To look to a specific pavilion that produces something of a net art trope, CALL.IO.PE, curated by Morehshin Allahyari, is focused broadly on internet poetry, and gladly includes a couple of medium-specific contributions that address browser space. Ying Miao made a series of pleasant, melancholic gif animations in which a browser error page appear on a wallpapered desktop. These have all the hallmarks of a particular form of cute netty aesthetics—overdone affect rendered in sparkles and tears, low-res stock wallpaper, generic graphic imagery from various outdated O/S, animated Word Art—and yet even such trite sentiments as “Flowers all fallen / Birds far gone” have the ability to raise some form of checked-out emotion when such sentimental designs are seen against the miniature horror vacui of a browser that says “This page cannot be displayed.” In Sam Kronik’s video Consensual Vibes, a group of people dressed in blue jumpsuits play word-association games in a giant geometric hole in the desert while they sit around a wooden machine. At the end of the game, the machine appears to perform a kind of poetic Tinder operation, picking up on “consensual vibes” in the participants’ language, and eventually producing a printout that reads “it’s a match!” on certain spoken words—“BODY + PATENTED MEAT”—which are then paired like a hot couple on a dating app. It’s heavy-handed, sure, but perhaps flags up the ways in which “poetic” uses of language might have partly developed out of the various forms of needy advertorial for the self on social media. One’s virtuosity with language is a tiny currency that can be used to accrue forms of attention: sexual, commercial, professional.
Poetry and the experimental virtuosity with words that have also been ushered in by the widespread use of emoji, ASCII, acronyms, instant messengers, and so on, is perhaps also flagged in this pavilion by Heather Murphy’s contribution to the project, The Honesty Initiative, which purports to be a Government-funded chatbot who attempts to learn the difference between honesty and dishonesty. When you chat to the bot, whose name is Abraham, he actually says things like “Time does not exist,” or “The Government made me this way.” The Government! LOL. It’s almost quaint to imagine that we have this monolithic organization when in fact what we are facing is rendition, outsourcing, contractors, agencies, and so on. Talking to Abraham is fun for a second, but the banality of his statements lacked anything textually experimental, or for that matter, lyrical. As a form of poetry it brings to mind the Q&A form of Anne Carson’s “Ghost Poem” (2011) which suggests fuller potentials, fears, and joys of talking to a being outside easily graspable ontologies:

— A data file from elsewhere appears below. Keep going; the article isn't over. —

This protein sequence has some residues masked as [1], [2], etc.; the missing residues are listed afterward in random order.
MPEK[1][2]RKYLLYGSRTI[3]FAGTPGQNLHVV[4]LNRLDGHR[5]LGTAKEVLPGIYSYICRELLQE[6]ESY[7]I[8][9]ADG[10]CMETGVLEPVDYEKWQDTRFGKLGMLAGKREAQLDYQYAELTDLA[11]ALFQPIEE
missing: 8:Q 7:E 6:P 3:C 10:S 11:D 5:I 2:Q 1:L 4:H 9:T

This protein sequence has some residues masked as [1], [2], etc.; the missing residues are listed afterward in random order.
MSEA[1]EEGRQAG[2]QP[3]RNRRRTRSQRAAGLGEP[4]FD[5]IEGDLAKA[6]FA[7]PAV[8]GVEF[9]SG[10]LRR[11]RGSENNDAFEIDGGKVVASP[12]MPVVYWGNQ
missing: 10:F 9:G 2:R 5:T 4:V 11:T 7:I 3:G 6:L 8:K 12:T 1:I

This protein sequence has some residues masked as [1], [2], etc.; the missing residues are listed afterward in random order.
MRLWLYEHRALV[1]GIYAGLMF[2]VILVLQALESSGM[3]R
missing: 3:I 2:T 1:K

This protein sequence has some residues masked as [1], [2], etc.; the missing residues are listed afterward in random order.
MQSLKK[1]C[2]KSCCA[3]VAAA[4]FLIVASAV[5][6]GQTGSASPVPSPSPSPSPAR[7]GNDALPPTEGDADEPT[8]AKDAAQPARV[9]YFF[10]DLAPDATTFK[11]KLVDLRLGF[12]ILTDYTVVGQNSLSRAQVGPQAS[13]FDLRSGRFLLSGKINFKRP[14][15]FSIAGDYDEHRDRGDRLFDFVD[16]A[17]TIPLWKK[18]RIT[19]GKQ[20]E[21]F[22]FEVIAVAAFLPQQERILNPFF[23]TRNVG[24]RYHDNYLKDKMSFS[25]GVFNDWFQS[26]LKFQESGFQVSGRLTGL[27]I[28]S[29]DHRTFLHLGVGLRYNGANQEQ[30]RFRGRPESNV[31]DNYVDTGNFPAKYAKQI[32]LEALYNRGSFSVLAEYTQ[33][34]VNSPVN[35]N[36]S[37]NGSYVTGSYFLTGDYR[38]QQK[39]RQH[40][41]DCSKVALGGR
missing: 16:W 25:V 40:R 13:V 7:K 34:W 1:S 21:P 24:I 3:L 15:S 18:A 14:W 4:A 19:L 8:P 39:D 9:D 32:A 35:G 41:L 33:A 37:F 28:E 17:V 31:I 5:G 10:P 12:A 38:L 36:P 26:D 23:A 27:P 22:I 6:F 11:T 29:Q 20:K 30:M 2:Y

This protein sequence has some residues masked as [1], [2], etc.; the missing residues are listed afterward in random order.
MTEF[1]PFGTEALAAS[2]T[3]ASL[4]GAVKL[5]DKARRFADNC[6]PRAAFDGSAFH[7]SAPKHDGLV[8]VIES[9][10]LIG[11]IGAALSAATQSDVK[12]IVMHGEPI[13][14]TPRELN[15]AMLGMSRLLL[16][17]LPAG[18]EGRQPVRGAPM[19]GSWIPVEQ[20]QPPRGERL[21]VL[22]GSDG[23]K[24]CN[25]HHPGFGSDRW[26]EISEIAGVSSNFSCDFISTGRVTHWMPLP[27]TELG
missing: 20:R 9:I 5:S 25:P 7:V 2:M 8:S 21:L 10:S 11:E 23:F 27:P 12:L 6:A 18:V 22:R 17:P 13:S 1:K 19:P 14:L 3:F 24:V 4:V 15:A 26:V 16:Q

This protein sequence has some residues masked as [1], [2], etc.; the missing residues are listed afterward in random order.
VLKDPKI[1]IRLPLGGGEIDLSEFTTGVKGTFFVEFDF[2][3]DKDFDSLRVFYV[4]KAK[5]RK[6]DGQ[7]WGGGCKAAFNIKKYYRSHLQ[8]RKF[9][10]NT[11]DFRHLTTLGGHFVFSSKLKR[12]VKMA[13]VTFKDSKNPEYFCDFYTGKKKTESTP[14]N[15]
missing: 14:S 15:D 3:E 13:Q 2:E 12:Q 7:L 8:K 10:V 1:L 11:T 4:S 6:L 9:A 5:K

Q what about moods
A the edges are freezing
Q is that good
Q is it crowded
A are you joking
On the subject of ghosts, a last Pavilion of note: “Not Found, A Broken Net Art Exhibition,” curated by Cesar Escudero Andaluz and Mario Santamaría. The pair identified various net art projects that had died online, suffering a common fate due to lack of resources or archival care, and simply made a list of broken links and project descriptions. These included Gerardo Suter’s 1999 project TranSistus which (according to the surviving description) was apparently a simulation of a fictional virtual United States–Mexico border crossing via containership, used as a site for exploring a character’s memory retrieval, and Thompson & Craighead’s 2002 conceptual online shop project DOT STORE hawking a variety of lighthearted product ideas and readymade net generated produce (other people’s e-cards, gif tattoos). Stumbling across their own project listed in “Not Found,” the pair resurrected the site as a ruin open for browsing. Products on sale included “TEACH BIRDS 2 SING,” an audio CD designed to help mimicking bird species adopt mobile phone rings, which is a phenomenon I remember people talking about around the turn of the century. Imagine finding one of those birds now, calling out Nokia ringtones from 2002. Our vocal chords have learned the language of other machines now, little bird.